Fig. 2

Examples of computer model Azimuth pattern when over ground at 30 meters and in free space are shown down below in Figures 3 and 4 respectively.

Fig. 3

Fig. 4

Examples of computer model Azimuth pattern when over ground at 30 meters and in free space are shown down below in Figures 3 and 4 respectively.


Fig. 6

One might wonder how this sort of hybrid compares with the pure LPDA array of similar dimensions. I will answer this with two more pictures. The layout of an LPDA on same 10.2 meter long boom is shown on Fig.7. One can refer to MMANA file named

Fig. 7

"lpda realistic design 0.88 75 Ohm 10.2 m boom.maa" in the end of article.

The Gain, F/B and other numbers are contained in 5 upper lines - 11, 12, 13, 14 and 15 in Fig.8. The biggest difference with hybrid LPDA is on three bands where I had added specific parasitic elements - a reflector and director on 20m, a director on 15 meters and a director on 10 meters. Adding those elements resulted in higher Gain (roughly +0.5 dB) and higher F/B numbers on those 3 bands.


One more solution to a better use of given boom length of 10.2 meters would be LPDA with just 3 passive directors (without 20 m reflector). See Fig.10.

Fig. 10

One can compare the performance of these two antennas shown in Fig.1 and Fig.10 by comparing numbers shown in the table in Fig.11. The 5 bottom lines represent Free Space performance of antenna in Fig.1 - a hybrid with 3 directors and 20m reflector, the 5 upper lines are for the antenna shown in Fig.10 - a hybrid without 20 m reflector. Both antennas are on 10.2 meter long boom. MMANA file for the antenna in Fig.10 is named "LPDA realistic design + PARASITES without 20 m reflector.maa".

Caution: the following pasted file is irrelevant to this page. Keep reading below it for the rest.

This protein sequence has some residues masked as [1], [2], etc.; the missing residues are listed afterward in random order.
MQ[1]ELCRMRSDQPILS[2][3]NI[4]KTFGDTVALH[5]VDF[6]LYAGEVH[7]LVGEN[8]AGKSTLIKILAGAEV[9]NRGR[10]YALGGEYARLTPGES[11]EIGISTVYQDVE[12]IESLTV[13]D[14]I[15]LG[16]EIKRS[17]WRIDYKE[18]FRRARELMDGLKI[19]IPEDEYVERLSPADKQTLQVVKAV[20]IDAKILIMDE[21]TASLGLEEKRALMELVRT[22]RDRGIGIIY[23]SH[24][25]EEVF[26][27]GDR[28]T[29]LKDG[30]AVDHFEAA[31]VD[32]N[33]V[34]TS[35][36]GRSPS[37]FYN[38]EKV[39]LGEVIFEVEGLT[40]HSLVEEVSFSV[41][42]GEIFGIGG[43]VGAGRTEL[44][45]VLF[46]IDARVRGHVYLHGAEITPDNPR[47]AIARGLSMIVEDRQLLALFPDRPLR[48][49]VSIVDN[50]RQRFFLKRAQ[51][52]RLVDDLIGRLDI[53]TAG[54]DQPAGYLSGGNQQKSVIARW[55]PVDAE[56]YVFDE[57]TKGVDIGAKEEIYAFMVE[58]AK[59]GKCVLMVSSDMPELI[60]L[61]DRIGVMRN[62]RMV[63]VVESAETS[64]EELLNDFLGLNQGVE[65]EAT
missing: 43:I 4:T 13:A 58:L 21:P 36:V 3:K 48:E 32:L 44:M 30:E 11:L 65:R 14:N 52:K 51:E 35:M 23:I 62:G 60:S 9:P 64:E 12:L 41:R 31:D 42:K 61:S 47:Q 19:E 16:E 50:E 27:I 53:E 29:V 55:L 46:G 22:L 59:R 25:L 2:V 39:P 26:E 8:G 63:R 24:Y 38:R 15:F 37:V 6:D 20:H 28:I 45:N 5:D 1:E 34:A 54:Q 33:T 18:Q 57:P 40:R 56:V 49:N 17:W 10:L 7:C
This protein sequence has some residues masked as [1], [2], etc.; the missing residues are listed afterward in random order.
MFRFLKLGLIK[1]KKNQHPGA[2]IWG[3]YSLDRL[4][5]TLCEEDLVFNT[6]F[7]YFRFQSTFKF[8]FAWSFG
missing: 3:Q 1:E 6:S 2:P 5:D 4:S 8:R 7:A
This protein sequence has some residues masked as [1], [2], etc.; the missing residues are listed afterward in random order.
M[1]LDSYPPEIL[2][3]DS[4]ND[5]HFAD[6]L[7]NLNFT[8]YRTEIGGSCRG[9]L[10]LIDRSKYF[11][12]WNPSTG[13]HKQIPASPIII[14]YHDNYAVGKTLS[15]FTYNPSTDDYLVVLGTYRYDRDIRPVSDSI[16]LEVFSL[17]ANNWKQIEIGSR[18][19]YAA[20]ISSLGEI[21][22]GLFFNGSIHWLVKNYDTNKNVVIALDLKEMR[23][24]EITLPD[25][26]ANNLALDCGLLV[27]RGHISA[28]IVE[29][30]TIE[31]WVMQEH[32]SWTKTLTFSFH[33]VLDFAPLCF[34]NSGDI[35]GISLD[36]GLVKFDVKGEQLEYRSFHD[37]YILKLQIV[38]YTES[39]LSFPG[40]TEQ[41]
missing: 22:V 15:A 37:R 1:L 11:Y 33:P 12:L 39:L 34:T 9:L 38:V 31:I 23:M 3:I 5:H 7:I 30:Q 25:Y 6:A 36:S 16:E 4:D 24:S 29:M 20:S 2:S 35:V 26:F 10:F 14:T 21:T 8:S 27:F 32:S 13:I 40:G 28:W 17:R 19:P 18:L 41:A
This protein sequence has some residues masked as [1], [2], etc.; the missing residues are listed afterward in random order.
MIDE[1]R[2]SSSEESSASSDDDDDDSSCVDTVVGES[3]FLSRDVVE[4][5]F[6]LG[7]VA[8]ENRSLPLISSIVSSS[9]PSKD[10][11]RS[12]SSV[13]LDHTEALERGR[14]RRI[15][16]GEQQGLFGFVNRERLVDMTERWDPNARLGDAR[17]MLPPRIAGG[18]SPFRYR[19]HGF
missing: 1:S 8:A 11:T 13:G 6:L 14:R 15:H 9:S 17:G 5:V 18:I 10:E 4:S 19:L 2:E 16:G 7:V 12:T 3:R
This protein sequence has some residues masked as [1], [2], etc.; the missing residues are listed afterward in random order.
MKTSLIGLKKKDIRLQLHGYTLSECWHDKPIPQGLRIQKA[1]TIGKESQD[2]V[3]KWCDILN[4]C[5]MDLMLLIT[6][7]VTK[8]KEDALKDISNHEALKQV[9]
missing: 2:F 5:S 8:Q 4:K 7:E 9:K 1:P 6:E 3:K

Fig. 11

As one can see the Gain of the hybrid without 20m reflector is higher on all 5 bands of interest but at a cost of poorer F/B on 20 meter band. The choice between the two is a matter of personal preferences.
Another practical example of LPDA antenna materialized by Kostya RT9M in Omsk city is shown on Fig.12.

Fig. 12

The MMANA layout of the antenna shown in Fig.13.

Fig. 13

Central frequency HF amateur radio bands MMANA generated azimuth patterns of the antenna at 30 meters above average ground are shown down below.

Fig.14 20m Band

Fig. 15 17m Band

Fig16. 15m Band

Fig17. 12m Band

Fig. 18 Citizen Band

Fig.19 10m Band

The table for the Impedance, VSWR (75 Ohm feed line), Gain, F/B is shown in Fig.20. The file name for this model is "RT9M LPDA on 15.9 m boom tapered elements.maa".



There is a demand for lightweight low profile multiband antennas. One of my designs was duplicated by few amateurs and it works just as modeled. One of the samples is installed at UP2L and its picture is shown on Fig.21.

Fig21 UP2L 5 Band wire and tube LPDA

The MMANA layout of the antenna is shown on Fig.22.

Fig. 22

No stubbed elements in this low budget model, but one passive 10m band director and a wire 20m reflector serving also as a guy wire for the tubular rear element of the log cell are included. There are 3 fish bone tubular elements that are carrying the rest of antenna which mainly consists of wire elements. As one can see from the photograph of the antenna all 3 tubular elements are guy wired in such a way that if extra ice loaded the tubular elements would still be in horizontal position not leaning down under extra weight of icy wire elements. The MMANA model includes the copper wire leer elements that help keeping the cold ends of wire elements in its place as model dictates. The x-axis projection of the antenna is 13.16 meters long. The performance of the antenna can be seen in the table of Fig.23